Published September 11, 2020
Among the Surrealists, Rene Magritte stands out as the one who contradicted that idea of the unrepeatable moment of shock (where unremarkable ordinary things would be reinfused with wonder and revelatory power) and for whom the double as at the heart of his paintings.
Even before other Surrealists dabbled into commercial art; jewelry design, store displays, and Hollywood set design, he created many versions of his paintings, even plagiarizing one for the publishing campaign of an airlines company. Magritte was an advertising man, whose paintings were stimulated by the state of mass culture, one where multiple copies were peddled by advertising to fulfill the desire for unique objects. More importantly, the practice of using of copies was prevalent within the paintings themselves, even before Andy Warhol's many Campbell soup cans.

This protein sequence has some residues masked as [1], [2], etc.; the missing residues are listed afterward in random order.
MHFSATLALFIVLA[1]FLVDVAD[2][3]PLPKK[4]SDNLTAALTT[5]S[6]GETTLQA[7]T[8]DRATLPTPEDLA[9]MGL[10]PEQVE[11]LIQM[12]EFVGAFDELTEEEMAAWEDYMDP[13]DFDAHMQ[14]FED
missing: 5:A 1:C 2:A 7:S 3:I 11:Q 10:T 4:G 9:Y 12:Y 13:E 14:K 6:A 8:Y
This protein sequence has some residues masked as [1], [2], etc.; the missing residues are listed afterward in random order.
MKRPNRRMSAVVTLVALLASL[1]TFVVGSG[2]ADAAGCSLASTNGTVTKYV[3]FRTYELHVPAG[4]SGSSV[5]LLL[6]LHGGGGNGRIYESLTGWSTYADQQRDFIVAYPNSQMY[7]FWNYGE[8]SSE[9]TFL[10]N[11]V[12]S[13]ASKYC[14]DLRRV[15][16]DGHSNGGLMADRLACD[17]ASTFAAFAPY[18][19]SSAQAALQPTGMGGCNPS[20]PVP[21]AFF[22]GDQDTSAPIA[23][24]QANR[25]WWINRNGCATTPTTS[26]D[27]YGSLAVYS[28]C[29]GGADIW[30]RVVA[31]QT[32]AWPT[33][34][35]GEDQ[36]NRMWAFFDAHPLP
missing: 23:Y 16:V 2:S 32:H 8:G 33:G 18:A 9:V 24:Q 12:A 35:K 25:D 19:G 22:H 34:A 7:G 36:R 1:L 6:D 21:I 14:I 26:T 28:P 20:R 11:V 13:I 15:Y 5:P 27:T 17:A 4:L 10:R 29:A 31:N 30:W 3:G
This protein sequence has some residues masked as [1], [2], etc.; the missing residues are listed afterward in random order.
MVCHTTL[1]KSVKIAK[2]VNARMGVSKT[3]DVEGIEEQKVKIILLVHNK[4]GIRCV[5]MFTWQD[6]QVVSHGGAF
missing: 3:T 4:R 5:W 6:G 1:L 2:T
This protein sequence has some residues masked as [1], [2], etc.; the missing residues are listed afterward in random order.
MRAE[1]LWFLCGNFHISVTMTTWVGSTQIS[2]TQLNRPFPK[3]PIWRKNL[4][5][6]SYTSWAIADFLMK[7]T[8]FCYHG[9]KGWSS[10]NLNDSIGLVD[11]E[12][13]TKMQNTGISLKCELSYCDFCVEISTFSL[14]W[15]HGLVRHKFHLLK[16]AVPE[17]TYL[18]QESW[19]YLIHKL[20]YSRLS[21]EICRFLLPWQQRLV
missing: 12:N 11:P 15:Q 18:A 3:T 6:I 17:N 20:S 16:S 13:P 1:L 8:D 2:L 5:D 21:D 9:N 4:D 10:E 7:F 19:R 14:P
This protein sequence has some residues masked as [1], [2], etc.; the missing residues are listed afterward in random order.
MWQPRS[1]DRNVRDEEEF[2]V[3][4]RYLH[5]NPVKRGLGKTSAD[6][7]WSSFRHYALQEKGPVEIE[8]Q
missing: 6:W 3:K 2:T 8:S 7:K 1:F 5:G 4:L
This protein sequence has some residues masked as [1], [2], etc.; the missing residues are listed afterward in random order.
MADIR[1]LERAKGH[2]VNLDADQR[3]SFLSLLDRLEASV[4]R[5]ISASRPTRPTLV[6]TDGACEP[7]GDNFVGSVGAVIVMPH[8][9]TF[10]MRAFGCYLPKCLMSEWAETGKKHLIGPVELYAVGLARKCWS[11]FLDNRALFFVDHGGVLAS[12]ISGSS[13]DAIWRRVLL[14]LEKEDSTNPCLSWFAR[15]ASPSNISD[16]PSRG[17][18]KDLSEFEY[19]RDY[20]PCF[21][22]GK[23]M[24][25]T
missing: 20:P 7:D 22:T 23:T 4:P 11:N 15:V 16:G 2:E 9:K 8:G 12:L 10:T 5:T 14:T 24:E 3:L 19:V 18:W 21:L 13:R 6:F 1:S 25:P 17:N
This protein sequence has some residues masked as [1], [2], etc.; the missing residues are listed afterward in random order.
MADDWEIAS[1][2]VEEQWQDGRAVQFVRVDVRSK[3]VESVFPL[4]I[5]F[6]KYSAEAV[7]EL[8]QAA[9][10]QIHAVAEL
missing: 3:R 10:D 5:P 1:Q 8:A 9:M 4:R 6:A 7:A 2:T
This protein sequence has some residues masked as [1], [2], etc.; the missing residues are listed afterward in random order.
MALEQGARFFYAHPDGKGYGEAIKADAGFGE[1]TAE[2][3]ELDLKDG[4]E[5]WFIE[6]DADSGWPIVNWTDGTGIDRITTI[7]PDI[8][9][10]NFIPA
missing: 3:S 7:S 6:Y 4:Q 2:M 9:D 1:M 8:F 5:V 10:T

"A day will come when, by means of similitude relayed indefinitely along the length of a series, the image itself, along with the name it bears, will lose its identity. Campbell, Campbell, Campbell, Campbell" For his many interpreters including Foucault, Magritte's practice of the double demonstrated the idea of the simulacrum, a hall of mirrors, a state of multiples without originals, where there is no way to differentiate copy from original. In his painting, the Human Condition, there is a landscape against which a painting of the same landscape is superimposed. With our mass media infused eyes, we recognize that the landscape or master image is itself a representation, a double. This eruption of the double in the midst of life, is a character that is suffused throughout Magritte's imagery, so we believe him when he says, "This is not a pipe (Ceci n'est pas une pipe)."